Tōshō-gū Shrine

A Tōshō-gū (東照宮) is any Shinto shrine in which Tokugawa Ieyasu, founder of the Tokugawa Shogunate which lasted from 1603-1868, is enshrined. The most famous is the oppulent Nikkō Tōshō-gū in Tochigi Prefecture where Ieyasu is entombed, but Tōshō-gū shrines are found throughout Japan. This one was built by local daimyo Asano Matsuakira, whose mother was one of Ieyasu’s daughters, and completed in 1648.

Its location is significant. The northeast direction was once termed the kimon (鬼門, “demon gate”), and was considered unlucky as it was through here that evil spirits passed. Temples were often built to the north-east of important centers to guard the “demon gate”, such as on Mt. Hiei north-east of Kyoto and on the higher ground in the Ueno district of Edo, also to the north-east of what is now Tokyo. Hiroshima’s Tōshō-gū is located at the base of Futaba-yama which lies to the north-east of Hiroshima Castle, so in building the shrine here, Matsuakira was not only paying respect to his grandfather, but also looking to protect his growing castle town.

Despite being nearly two and a half kilometers from the hypocenter, most of the shrine was destroyed by the a-bomb blast and the current shrine was rebuilt in 1965.

Tōshō-gū is one of Hiroshima’s major shrines and offers the usual Shinto services such as wedding ceremonies and yakubarai exorcisms for people of particularly inauspicious ages (especially the 42nd year for men and 33rd year for women), as well as all kinds of blessings and amulets to get one through the ups and downs of life (the shrine website lists around 20).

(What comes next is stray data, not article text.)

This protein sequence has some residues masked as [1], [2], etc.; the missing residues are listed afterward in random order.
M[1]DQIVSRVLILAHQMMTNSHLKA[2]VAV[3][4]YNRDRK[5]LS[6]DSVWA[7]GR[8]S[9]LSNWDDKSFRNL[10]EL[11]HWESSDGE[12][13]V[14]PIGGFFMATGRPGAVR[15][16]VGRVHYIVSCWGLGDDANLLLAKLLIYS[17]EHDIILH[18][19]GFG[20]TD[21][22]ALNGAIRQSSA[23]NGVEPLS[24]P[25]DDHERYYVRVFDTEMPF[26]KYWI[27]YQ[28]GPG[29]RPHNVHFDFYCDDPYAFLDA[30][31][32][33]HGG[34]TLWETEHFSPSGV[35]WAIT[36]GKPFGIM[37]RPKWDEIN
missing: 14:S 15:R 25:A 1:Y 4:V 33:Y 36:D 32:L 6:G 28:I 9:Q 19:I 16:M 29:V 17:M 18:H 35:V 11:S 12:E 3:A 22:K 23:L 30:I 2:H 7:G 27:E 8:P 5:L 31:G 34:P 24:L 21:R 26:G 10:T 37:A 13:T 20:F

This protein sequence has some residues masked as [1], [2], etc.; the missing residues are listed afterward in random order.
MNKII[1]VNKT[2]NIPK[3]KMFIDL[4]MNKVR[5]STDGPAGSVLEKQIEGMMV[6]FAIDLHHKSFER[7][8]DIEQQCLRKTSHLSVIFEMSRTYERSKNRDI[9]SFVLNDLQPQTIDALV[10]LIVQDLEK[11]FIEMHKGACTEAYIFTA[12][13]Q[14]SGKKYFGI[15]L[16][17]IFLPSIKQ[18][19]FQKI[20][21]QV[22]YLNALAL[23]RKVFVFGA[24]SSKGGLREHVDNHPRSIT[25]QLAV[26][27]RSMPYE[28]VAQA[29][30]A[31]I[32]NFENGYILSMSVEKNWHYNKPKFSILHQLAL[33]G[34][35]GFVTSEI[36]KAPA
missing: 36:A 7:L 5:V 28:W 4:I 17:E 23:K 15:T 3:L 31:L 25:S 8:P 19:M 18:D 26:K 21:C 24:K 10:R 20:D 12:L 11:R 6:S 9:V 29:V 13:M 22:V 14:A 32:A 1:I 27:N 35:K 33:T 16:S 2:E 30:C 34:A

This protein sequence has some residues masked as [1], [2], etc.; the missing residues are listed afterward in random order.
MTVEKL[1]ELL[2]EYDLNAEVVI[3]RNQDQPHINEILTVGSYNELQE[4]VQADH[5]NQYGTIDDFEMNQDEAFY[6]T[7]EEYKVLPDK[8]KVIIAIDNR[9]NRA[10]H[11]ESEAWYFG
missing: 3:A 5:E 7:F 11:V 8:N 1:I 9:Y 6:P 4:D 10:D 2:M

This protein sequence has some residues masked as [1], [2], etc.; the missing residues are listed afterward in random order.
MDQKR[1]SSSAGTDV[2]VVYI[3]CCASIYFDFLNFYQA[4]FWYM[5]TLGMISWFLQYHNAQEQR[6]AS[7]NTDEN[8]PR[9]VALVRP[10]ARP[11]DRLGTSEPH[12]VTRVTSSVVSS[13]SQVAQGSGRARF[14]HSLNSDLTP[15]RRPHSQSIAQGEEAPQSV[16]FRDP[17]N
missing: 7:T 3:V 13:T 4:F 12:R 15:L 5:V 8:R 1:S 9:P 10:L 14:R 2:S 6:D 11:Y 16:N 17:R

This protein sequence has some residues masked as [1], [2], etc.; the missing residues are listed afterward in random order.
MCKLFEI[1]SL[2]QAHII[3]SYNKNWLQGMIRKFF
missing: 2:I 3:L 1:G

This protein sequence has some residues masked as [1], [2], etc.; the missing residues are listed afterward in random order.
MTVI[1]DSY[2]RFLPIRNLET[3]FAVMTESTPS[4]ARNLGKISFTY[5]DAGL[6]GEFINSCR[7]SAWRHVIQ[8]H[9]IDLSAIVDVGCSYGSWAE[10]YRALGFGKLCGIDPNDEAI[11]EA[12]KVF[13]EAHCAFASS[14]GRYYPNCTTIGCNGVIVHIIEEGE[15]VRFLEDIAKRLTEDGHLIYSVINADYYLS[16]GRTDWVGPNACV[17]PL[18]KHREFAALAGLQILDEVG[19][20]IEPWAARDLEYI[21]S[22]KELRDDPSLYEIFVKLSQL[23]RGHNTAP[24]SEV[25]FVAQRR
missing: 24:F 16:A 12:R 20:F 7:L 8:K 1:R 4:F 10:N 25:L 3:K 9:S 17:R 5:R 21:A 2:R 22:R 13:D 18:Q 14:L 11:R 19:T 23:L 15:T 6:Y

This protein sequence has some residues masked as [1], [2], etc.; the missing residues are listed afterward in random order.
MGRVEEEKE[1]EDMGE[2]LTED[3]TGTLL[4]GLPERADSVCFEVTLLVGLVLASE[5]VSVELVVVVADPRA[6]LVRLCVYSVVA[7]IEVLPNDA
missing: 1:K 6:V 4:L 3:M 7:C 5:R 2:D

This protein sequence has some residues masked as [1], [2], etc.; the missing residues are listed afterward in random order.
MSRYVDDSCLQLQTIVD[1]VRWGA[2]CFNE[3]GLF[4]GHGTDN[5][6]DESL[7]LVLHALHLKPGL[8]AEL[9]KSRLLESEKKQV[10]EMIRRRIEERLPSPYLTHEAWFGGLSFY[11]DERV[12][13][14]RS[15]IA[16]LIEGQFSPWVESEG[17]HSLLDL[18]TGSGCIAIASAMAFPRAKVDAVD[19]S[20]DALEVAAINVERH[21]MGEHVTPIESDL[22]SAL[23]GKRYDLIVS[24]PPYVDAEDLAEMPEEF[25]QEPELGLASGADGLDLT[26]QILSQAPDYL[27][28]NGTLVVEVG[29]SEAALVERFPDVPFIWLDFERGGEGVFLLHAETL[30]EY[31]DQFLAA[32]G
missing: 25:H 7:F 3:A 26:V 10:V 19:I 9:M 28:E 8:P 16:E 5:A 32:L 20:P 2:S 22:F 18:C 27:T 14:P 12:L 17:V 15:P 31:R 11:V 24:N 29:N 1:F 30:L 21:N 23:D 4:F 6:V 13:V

It is also one of the more popular places for people to make their hatsumode first shrine visit of the new year. From the moment the clock strikes midnight on New Year’s Eve, for the first few days of the new year, the shrine is thronged with people and there is a great atmosphere.

On Nanakusa-no-sekku every January 7, 300 servings of nanakusa-gayu seven-herb rice porridge are available for ¥150 a bowl from 11am. New Year rituals are completed around January 15 with the Tondo Matsuri at which people gather to watch last year’s lucky shrine goods and new year’s decorations are burnt and roast mochi rice cakes over the flames. In autumn, there are kids kagura dance peformances and lion dances to bring in the autumn festival.

The biggest event in the Hiroshima Tōshō-gū calendar is, undisputedly, the Tōrigosairei (通り御祭礼) which, during the Edo period, was only held every 50 years on the anniversary of Tokugawa Ieyasu’s death. According to records, huge numbers of people would take part in procession in which a 1 ton omikoshi portable shrine would be carried up and down the steep steps and along the surrounding streets. The event fell victim to the flagging fortunes of the Tokugawa Shogunate, but resurrected after 183 years in 1989 on the 350th anniversary of the construction of the shrine (you can see some pictures on this Japanese page here). The festival will be held next in 2015, back on the 50 year schedule.

Some of the annual events at Tōshō-gū

  • Cleaning of the jumbo kettle pot January 1
  • Hatsumode first shrine visits of the new year January 1-15
  • Nanakusa-gayu seven herb rice porridge January 7, 11am
  • Tondo Matsuri Nearest Sunday to January 15, 11am (2012 January 15)
  • Autumn Festival nearest weekend to October 17
  • Kids kagura performances The day before the autumn festival, 1:30pm
  • Kirin shishimai lion dance The day before the autumn festival

View Toshogu Shrine [広島東照宮] in a larger map

Paul Walsh

Paul arrived in Hiroshima "for a few months" back in 1996. He is the co-founder of GetHiroshima.com and loves running in the mountains.